On July 1, 2020 the Canada-United States-Mexico Agreement will be implemented.
“The implementation of CUSMA will add opportunities to help the economy recover during these unprecedented times,” said Anita Huberman, CEO, Surrey Board of Trade. “Surrey has the greatest number of manufacturers in BC contributing to national and international supply chains, but what they need sooner rather than later is detailed regulations and government guidance in order to properly implement the rules.”
“The effective date of July 1 only gives businesses in all three countries two months to ensure they will be compliant with the new rules – and this is challenging during COVID-19 times.”
Some businesses have transferred production to personal protection equipment, which is a good thing, but is also a challenge when owners need to think about the future at the same time. It is only within the last few days that governments have started to issue guidance in some critical areas such as customs and rules of origin.
The new agreement contains significant changes to rules of origin, agricultural market access, intellectual property, digital trade, financial services, labour, and numerous other sectors.
“And let’s not forget that the forest industry is still in a perilous situation due to tariffs. We need the Softwood Lumber Agreement to be a priority too. Many Surrey businesses in this sector are waiting.”
“With the implementation of CUSMA, we must still heed the advice of our provincial and federal health experts. Border restrictions are uncertain right now as well. The Surrey Board of Trade’s role is to ensure that communication and education to our 6,000 member contacts is consistent on this important economic measure.”
A summary of the CUSMA trade deal includes:
Canada did grant more access to US producers. CUSMA will grant them a 3.6% portion of Canada’s domestic market. It also gets rid of a recently implemented milk-pricing policy. Canadian Prime Minister Justin Trudeau has promised dairy farmers will receive compensation for the trade deal.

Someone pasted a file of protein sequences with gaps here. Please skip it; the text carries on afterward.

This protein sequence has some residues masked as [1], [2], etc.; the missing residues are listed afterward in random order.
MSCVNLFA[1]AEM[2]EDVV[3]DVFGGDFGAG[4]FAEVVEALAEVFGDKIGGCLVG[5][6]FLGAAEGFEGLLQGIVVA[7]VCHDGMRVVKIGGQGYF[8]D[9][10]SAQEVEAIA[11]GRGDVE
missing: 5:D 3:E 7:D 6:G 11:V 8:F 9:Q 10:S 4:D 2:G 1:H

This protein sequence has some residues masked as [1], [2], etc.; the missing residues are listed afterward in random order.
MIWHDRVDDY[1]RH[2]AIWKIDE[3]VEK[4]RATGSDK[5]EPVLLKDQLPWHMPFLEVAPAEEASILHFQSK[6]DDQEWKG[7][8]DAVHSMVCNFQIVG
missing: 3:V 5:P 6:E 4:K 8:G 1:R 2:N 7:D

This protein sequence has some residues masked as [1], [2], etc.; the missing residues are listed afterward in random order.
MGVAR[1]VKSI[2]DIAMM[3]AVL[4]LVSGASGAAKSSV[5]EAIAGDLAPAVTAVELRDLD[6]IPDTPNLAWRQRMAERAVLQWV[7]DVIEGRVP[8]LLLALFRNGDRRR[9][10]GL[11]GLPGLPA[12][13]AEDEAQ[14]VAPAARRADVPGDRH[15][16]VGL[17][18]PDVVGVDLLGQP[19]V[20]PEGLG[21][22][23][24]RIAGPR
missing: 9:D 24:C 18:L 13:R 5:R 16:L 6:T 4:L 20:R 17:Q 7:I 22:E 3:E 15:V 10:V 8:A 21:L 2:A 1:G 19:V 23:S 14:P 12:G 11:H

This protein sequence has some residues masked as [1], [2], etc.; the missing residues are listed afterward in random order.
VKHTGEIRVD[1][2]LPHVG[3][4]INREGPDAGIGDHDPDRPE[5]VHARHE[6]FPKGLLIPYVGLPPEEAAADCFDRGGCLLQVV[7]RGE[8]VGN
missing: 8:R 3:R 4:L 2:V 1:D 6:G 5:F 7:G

TECH COMPANIES AND ONLINE SHOPPERS
The new agreement raises duty-free shopping limits to $100 (USD) to enter Mexico and C$150 ($115 USD) to enter Canada without facing import duties – well above the $50 previously allowed in Mexico and C$20 permitted by Canada. That’s good news for online shoppers in Mexico and Canada – as well as shipping firms and e-commerce companies. Consumers are also expected to benefit from faster shipping. Canadian retailers had argued against raising the limits, fearing a more generous exemption could place them at a disadvantage.
STEEL AND ALUMINIUM SUPPLIERS
In June, the US government imposed tariffs on steel and aluminium imports from key allies in Europe, as well as from Canada and Mexico. It was suggested by the US government that the tariffs against its direct neighbours were tied to progress achieved on the NAFTA negotiations. Now those tariffs will be dealt with separately. Mr. Trudeau says removing the tariffs remains a priority for both Canada and Mexico.
Pharmaceutical companies won 10 years of protection for patents on certain types of treatments known as biologics, as well as an expanded scope of products eligible for protection. Canada agreed to extend its monopoly period from eight years to 10 years and Mexico from five to 10 years. Still, that protection is shorter under current US law, which protects drug patents for 12 years. There are concerns this part of the agreement will raise the cost of drugs in Canada and affect its national healthcare system.